At several points in the book, Keyes references the Biblical story of Adam and Eve. In the book of Genesis, we’re told that Adam and Eve gave up a life of eternal happiness in the Garden of Eden when they chose to eat from the forbidden Tree of Knowledge. Although they gained intelligence and knowledge from the tree, their lives also became sadder and more painful because they were expelled from Eden for their disobedience. It’s clear enough that (in the novel) the Adam and Eve story is meant to symbolize Charlie Gordon’s own brain surgery. Just like Adam and Eve, Charlie gains enormous knowledge when his IQ triples. And yet his new intelligence doesn’t bring him happiness—on the contrary, it makes him realize that he was miserable all along, and just didn’t know it. There appears to be a tradeoff between happiness and intellect in Flowers for Algernon, and the Adam and Eve story is the best symbol of this.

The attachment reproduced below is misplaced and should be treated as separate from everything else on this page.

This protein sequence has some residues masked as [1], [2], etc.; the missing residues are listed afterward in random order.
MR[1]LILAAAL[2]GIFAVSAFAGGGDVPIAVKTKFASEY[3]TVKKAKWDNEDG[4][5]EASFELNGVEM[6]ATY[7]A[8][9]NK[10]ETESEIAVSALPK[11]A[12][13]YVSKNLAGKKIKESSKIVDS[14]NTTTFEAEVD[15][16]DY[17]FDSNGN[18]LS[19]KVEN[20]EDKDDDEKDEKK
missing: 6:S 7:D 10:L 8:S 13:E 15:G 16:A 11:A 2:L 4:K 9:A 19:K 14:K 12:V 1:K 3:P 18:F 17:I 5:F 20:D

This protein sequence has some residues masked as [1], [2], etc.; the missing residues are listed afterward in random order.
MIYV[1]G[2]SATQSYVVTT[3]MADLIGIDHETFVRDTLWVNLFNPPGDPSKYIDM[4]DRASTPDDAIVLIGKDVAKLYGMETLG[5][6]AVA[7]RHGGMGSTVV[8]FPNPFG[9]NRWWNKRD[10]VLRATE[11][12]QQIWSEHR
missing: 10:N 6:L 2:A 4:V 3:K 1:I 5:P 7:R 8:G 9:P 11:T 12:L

Adam and Eve Quotes in Flowers for Algernon
She stared down at the bride and groom on the wedding cake she was decorating and I could see her lips barely move as she whispered: "It was evil when Adam and Eve ate from the tree of knowledge. It was evil when they saw they was naked, and learned about lust and shame. And they was driven out of Paradise and the gates was closed to them. If not for that none of us would have to grow old and be sick and die."
There was nothing more to say, to her or to the rest of them. None of them would look into my eyes. I can still feel the hostility. Before, they had laughed at me, despising me for my ignorance and dullness; now, they hated me for my knowledge and understanding. Why? What in God's name did they want of me?